He thought it would be like Denver, where he could make mediocre talent at RB studs. It sure hasn't worked out that way, but Denver hasn't exactly been a rushing monster this year either. No running game has doomed Carr

Carr is a game manager, not a gamebreaker. Nothing wrong with that, but if you don't have any runners and you have a piss poor D, a game manager at QB won't get it done.

If you want a team that blows other teams out of the water with passing, Carr is not the guy for that job. Want a running team that plays ball control with a great D, that is a different story.

So, The Texans are stuck at a place right now where they don't have the D or RB talent to be a ball control club, and don't have the QB or WR talent to throw it all over the field.

The Falcons are kind of in the same boat.

So, either upgrade the RBs and D or get a new QB and WR.


First it would be silly to expect the Denver ZBS to make anybody a 1000 yard back the first year it's implemented. So..... I think it is a bit to early to say it hasn't worked.

Secondly, our running game has been more on than not since week 8.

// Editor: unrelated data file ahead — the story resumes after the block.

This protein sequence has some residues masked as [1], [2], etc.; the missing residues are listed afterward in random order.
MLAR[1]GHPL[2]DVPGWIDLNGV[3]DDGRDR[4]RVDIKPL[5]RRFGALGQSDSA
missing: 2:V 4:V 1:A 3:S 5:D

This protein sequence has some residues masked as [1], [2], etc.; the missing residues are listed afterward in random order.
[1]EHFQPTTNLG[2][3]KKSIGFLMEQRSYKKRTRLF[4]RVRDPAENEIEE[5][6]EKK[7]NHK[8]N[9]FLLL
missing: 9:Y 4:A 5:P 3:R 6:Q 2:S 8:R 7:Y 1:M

Third, Ever hear the saying that no one can conver for more than 4 seconds?? David was bootlegging his but off in the second half of the game Sunday, but there was that one, where he had literally all day to throw the ball...... & didn't. Couldn't find anyone "open".

Here's an excercise for you next week.

Watch how "open" the guys are that David does throw the ball to. Generally speaking, they are wide open, with no one in the immediate vicinity. The exception is the quick slants. He'll throw a lot of those, which makes sense with the size of our receivers.

Then watch the other guy. I know I'll take slack for this, but Aaron Brooks is pretty accurate. Especially downfield. If you got one on one coverage with Randy Moss...... or a Joe Horn...... you're already beat.

If you can remember the Buffalo game, where Lee Evans made two 83 yard TD receptions in back-to-back possessions. I'm sure Lossman saw the Safety playing (what he judged as too far) to the inside. If LeeEvans ever got to the outside of Faggins on a go route, there isn't anything the safety can do, or the CB, depending on where Lossman put the ball. Had he underthrown it, or threw it to his inside shoulder, then there are a dozen things that could have been done.

Like the deep pass in the endzone to AJ in the Jets game. That ball was put out in front of AJ, to his inside shoulder. He got his hands on it, the CB got his hands on it, the Safety got his hands on it...... If it had been thrown to his outside shoulder, that would have been a touchdown.

Of course, alot of this has to be worked out before hand..... how much room does the Reciever leave to the outside?? Between him & the sideline?? How far can you lead the reciever?? Different QB/WR combos will have different requirements.